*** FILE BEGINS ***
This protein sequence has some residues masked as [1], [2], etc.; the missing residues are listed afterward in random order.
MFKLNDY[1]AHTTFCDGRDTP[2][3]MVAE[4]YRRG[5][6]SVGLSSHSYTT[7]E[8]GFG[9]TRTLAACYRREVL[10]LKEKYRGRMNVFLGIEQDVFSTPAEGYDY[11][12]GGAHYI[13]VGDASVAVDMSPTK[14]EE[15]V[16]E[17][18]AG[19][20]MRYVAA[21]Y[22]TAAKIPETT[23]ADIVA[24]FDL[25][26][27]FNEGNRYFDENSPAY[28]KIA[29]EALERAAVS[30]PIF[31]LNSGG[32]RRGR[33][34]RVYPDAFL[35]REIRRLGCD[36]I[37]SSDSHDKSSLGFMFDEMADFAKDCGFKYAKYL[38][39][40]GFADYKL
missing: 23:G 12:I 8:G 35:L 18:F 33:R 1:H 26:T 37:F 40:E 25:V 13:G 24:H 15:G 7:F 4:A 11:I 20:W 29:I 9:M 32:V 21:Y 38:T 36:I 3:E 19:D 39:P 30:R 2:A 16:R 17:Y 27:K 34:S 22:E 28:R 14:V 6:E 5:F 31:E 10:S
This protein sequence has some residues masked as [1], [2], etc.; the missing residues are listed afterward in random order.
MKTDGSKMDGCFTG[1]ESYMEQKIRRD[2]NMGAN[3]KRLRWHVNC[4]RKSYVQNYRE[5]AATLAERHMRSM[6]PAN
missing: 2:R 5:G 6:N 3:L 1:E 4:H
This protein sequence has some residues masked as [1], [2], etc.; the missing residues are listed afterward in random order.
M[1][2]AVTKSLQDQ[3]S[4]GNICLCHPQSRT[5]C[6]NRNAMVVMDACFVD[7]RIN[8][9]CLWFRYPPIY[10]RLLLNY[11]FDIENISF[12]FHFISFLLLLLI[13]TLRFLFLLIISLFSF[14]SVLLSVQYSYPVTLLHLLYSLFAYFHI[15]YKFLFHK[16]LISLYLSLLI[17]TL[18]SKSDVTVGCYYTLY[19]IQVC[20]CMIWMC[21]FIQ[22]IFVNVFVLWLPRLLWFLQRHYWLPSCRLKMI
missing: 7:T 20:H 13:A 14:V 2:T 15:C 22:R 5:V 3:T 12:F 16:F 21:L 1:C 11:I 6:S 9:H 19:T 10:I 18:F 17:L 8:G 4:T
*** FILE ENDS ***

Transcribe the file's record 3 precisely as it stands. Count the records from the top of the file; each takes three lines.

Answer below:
This protein sequence has some residues masked as [1], [2], etc.; the missing residues are listed afterward in random order.
M[1][2]AVTKSLQDQ[3]S[4]GNICLCHPQSRT[5]C[6]NRNAMVVMDACFVD[7]RIN[8][9]CLWFRYPPIY[10]RLLLNY[11]FDIENISF[12]FHFISFLLLLLI[13]TLRFLFLLIISLFSF[14]SVLLSVQYSYPVTLLHLLYSLFAYFHI[15]YKFLFHK[16]LISLYLSLLI[17]TL[18]SKSDVTVGCYYTLY[19]IQVC[20]CMIWMC[21]FIQ[22]IFVNVFVLWLPRLLWFLQRHYWLPSCRLKMI
missing: 7:T 20:H 13:A 14:V 2:T 15:C 22:R 5:V 3:T 12:F 16:F 21:L 1:C 11:I 6:S 9:H 19:T 10:I 18:F 17:L 8:G 4:T